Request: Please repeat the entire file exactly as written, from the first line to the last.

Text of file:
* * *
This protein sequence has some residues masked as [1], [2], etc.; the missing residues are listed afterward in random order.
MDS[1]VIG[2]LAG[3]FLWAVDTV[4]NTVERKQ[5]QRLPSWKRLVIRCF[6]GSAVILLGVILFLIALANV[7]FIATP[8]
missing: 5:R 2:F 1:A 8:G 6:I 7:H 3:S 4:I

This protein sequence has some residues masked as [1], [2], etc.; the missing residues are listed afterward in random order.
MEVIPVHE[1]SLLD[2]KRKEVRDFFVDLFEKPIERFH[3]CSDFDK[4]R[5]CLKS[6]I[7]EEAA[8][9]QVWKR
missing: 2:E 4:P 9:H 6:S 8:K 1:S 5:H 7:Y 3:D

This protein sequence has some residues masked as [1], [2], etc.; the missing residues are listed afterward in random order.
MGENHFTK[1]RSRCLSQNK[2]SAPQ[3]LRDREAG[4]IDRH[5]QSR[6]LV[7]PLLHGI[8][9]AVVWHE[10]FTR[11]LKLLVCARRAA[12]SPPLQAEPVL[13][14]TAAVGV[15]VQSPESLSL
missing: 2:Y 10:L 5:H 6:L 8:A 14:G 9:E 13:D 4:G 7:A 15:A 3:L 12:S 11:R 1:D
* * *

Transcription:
This protein sequence has some residues masked as [1], [2], etc.; the missing residues are listed afterward in random order.
MDS[1]VIG[2]LAG[3]FLWAVDTV[4]NTVERKQ[5]QRLPSWKRLVIRCF[6]GSAVILLGVILFLIALANV[7]FIATP[8]
missing: 5:R 2:F 1:A 8:G 6:I 7:H 3:S 4:I

This protein sequence has some residues masked as [1], [2], etc.; the missing residues are listed afterward in random order.
MEVIPVHE[1]SLLD[2]KRKEVRDFFVDLFEKPIERFH[3]CSDFDK[4]R[5]CLKS[6]I[7]EEAA[8][9]QVWKR
missing: 2:E 4:P 9:H 6:S 8:K 1:S 5:H 7:Y 3:D

This protein sequence has some residues masked as [1], [2], etc.; the missing residues are listed afterward in random order.
MGENHFTK[1]RSRCLSQNK[2]SAPQ[3]LRDREAG[4]IDRH[5]QSR[6]LV[7]PLLHGI[8][9]AVVWHE[10]FTR[11]LKLLVCARRAA[12]SPPLQAEPVL[13][14]TAAVGV[15]VQSPESLSL
missing: 2:Y 10:L 5:H 6:L 8:A 14:G 9:E 13:D 4:G 7:A 15:A 3:L 12:S 11:R 1:D